List of information that could be incorporated into a climate change model
- Bogs – The drying out of bogs leads to an increase in greenhouse gases released (bogs store methane and carbon dioxide, which are mostly trapped in permafrost).
- Clathrates – These large stores of frozen methane found in the deep sea may be dissolved into oceanic waters by way of changes to ocean chemistry.
- Deep-sea communities – Methane-using communities that live around mud volcanoes are known to filter out 99% of the methane that escapes to the ground.
- Deforestation – Trees use carbon dioxide to build tissue; removing forests reduces the number of trees that can absorb carbon dioxide.
- Electricity – The electricity that we use everyday for lights and appliances can be produced in many ways. Some places still burn coal for power, adding to the greenhouse effect by burning fossil fuels. Less carbon-intensive sources of power include hydroelectricity, wind farms and other lower impact technologies.
- Freshwater – As the ice packs and glaciers melt around the world, more freshwater is draining into the saline waters of the oceans. This will affect ocean currents that are density driven.
- Forests – Different forests, grasslands, savannahs etc. are known to absorb or give off carbon dioxide.
- Fossil Fuel consumption – Burning fuels creates greenhouse gases and contributes to abrupt climate change.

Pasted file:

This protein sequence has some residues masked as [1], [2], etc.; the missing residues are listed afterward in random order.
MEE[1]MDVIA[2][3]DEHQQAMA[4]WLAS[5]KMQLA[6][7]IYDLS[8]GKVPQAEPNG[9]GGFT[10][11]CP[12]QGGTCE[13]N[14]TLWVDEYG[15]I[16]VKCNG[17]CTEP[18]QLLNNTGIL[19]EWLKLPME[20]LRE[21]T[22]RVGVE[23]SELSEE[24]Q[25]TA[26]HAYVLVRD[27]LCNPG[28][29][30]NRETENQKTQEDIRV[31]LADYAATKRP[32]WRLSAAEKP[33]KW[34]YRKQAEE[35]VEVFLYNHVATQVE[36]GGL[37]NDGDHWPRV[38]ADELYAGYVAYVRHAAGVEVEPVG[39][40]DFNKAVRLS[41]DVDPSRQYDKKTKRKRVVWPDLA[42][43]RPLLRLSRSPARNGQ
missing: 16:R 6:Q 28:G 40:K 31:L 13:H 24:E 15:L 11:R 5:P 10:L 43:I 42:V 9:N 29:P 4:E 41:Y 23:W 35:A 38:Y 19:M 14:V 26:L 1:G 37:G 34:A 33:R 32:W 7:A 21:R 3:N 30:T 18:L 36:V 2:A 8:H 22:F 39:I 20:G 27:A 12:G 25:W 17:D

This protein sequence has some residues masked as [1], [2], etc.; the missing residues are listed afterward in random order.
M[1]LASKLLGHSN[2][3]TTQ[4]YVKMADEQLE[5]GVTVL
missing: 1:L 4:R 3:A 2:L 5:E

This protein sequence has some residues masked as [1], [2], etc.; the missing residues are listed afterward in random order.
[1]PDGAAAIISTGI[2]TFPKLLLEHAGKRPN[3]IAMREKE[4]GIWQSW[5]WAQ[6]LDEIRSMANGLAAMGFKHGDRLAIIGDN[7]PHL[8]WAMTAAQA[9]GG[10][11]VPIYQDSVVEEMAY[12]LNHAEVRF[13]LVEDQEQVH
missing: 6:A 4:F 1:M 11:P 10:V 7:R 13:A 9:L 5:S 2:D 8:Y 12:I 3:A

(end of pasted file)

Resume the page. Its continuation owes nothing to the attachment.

- Garbage dumps – Methane gas is released as materials breakdown in the landfill. Waste removal vehicles burn large amounts of fossil fuels.
- Global dimming – The cloud pollution that is created around many urban centres may actually act to decrease warming, reflecting more of the suns rays and heat.
- Imported products – All products that must be transported over long distances have a large carbon footprint. Cargo ships, airplanes and transport trucks burn large amounts of fossil fuels.
- Livestock – Ruminant livestock such as cows and sheep consume large quantities of grasses and produce methane as a by-product of their digestion. They burp and fart this gas into the atmosphere, increasing greenhouse gas levels.
- Mud volcanoes – These volcanoes belch out methane gas into the atmosphere if they are on land, or methane that eventually makes its way to the surface of the oceans if underwater.
- Permafrost melting – The melting of ice releases large stores of carbon dioxide and methane trapped in the ground.
- Plankton – Phytoplankton absorbs large quantities of carbon dioxide during photosynthesis but many plankton species may be in trouble if ocean pH continues to drop.
- Tectonic plate shifting – The shifting of tectonic plates releases gases, such as methane, stored beneath the surface.
- Volcanoes – Volcanic eruptions release large amounts of gases, including methane, into the atmosphere.
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Author: Jennifer Provencher, 2007. All content has been created by the Bamfield Marine Sciences Centre, or used with permission of the owner where indicated. Material may be used for education and teaching purposes, but not for resale or paper distribution without permission from BMSC or the owner of the image.